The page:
Hundreds flee flooded homes as storms batter Western Cape
Man dies, apparently from electrocution
Heavy rains and winds battered the Western Cape on Sunday and Monday, forcing hundreds of families to flee their flooded homes. In Covid Village in Mfuleni, a man died, apparently electrocuted by a live wire in the water.
About 2,000 families fled their shacks in Mfuleni after a night of pouring rain, community leader Thembisa Thuba said. She said clothes and bedding had been washed away and electrical appliances drenched.
“Residents have left their shacks to save their lives,” she said.
Thuba said she and other community leaders were opening locked but uninhabited shacks to accommodate flood victims.
Zukile Komani, 32, died during the storm, apparently electrocuted in flood water in Mfuleni after the Kuils River burst its banks. Neighbour Mxolisi Melento said he had stepped out of his flooded shack at about 6am and found Komani’s body. (The cause of death is not yet confirmed.)
“When I saw the hood of his hooded jacket peeping out of the water, I thought it was just a jacket that had been washed away by the floods,” he said.
“I noticed that the hood was heavy when I tried to pull it out of the water. As I continued to pull, I was shocked to see him come out of the water with his face down.”
He and other shack dwellers believe that Komani had come into contact with electrical wires from illegal connections hidden in the water.
Melento said: “When I tried to get off my bed and place my foot on the floor, I got an electric shock today.”
Thuba said she also got an electric shock when she broke down chains and padlocks at some shacks.
“We cut off all the illegal connections so that the residents could not get electrocuted when they come into contact with the rain water,” she said.
She said the flood victims need blankets, food and clothes. “I have asked spaza shop owners to give the flood victims food because they are hungry,” she said.
Thuba said the rains are so heavy that the methods the shack dwellers used before, such as trenches to divert the water, no longer work.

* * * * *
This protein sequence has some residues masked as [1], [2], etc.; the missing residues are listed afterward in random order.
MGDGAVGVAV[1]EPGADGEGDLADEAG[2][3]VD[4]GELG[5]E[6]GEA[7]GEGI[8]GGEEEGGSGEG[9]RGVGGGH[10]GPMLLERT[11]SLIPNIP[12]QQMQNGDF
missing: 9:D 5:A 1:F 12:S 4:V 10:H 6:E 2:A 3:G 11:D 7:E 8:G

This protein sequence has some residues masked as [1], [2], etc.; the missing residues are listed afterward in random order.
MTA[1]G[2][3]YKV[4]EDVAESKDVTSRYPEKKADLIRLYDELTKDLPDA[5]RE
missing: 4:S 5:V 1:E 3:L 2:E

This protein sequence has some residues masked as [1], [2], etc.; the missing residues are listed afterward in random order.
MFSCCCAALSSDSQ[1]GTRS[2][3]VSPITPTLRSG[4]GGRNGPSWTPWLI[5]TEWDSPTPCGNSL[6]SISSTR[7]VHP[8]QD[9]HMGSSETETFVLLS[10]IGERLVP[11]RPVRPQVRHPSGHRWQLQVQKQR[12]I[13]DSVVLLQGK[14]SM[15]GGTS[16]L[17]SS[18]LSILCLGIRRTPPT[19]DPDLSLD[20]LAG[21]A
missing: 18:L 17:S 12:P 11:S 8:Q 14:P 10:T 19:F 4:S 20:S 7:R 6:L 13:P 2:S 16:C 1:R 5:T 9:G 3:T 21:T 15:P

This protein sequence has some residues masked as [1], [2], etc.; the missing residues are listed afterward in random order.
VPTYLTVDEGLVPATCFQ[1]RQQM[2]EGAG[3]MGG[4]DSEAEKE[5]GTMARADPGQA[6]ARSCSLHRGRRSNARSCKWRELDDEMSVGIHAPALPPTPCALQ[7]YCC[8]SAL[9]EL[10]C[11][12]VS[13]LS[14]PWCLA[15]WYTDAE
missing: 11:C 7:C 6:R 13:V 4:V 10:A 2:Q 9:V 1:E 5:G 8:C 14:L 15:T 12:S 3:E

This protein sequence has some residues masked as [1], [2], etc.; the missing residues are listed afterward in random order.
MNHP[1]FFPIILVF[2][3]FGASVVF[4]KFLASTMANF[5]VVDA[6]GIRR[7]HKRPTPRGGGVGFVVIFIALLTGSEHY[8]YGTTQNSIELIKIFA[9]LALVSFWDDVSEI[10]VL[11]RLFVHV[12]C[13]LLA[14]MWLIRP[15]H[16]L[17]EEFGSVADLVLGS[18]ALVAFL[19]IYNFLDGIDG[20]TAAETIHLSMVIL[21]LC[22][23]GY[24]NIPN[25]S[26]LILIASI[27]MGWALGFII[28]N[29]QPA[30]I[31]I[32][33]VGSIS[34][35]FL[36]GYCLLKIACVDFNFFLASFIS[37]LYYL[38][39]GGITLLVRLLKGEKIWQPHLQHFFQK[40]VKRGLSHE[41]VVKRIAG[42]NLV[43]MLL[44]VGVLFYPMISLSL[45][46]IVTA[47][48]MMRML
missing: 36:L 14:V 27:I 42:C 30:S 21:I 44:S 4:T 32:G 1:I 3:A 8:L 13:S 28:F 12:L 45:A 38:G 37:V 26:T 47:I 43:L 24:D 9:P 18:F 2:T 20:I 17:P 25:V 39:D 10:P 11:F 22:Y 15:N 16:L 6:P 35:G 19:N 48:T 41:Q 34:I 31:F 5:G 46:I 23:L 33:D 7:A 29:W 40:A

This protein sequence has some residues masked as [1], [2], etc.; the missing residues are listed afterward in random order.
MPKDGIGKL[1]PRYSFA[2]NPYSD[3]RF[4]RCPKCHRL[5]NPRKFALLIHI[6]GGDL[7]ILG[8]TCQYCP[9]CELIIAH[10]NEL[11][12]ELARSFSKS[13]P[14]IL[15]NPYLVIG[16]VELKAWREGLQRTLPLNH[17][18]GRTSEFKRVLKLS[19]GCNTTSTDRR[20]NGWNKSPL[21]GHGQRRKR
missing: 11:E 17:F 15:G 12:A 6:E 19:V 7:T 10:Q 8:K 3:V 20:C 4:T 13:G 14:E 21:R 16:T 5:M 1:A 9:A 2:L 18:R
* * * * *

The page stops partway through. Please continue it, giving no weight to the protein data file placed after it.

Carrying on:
Thuba said: “We are used to floods, but the ones we are experiencing now are worse than the previous ones.”
Yandisa Sono woke up when a community leader shouted to shack dwellers that water was moving into shacks at about 3am.
“My shack was already flooded, so I just took out my ID, closed the door and left,” he said. Sono said his grocery, bed, cupboard and electrical appliances were all wet.
Deneo Molekwa, who lives with her seven-year-old daughter, said rain water was knee-high when she woke up at about 4am. She rushed out without any change of clothes.
Molekwa, who lives off a R350-a-month government grant, said the floods damaged her cupboard and bed.
When GroundUp arrived, Fikiswa Tyembile’s shack was almost immersed in water.
Tyembile said she fled her shack at the first sign of rain yesterday. “When I noticed that it was about to rain hard, I left along with my daughter to save my life,” she said.
In Siyahlala informal settlement, along the Transnet railway line, in Dunoon, the rains swelled a blocked sewage system, sending a filthy river into nearby shacks.
Anele Marangxa, a 31-year-old mother of three, says she woke up to a bad smell in the one room shack she shares with her husband and three children. She and her husband set to work trying to scoop out the filthy water.
“To make matters worse, the roof was leaking,” she said.
Community leader Zukiswa Khaphakhati said five families had come to her house early in the morning to ask for help but she had told them there was nothing she could do.
Other informal settlements in Dunoon, Khayelitsha, Philippi and Strand were also hard hit by floods.
The South African Weather Service had issued a level 9 warning of disruptive rain and gale force winds.
The N2 was closed at Bot River after floods washed away the bridge, with traffic being diverted at Swellendam. The N1 between De Doorns and Worcester was also closed with traffic being diverted via Wolseley, Ceres and Trompsberg pass.
City of Cape Town disaster risk management spokesperson Charlotte Powell said the rain should start subsiding by Monday evening but very high winds would continue for three hours.
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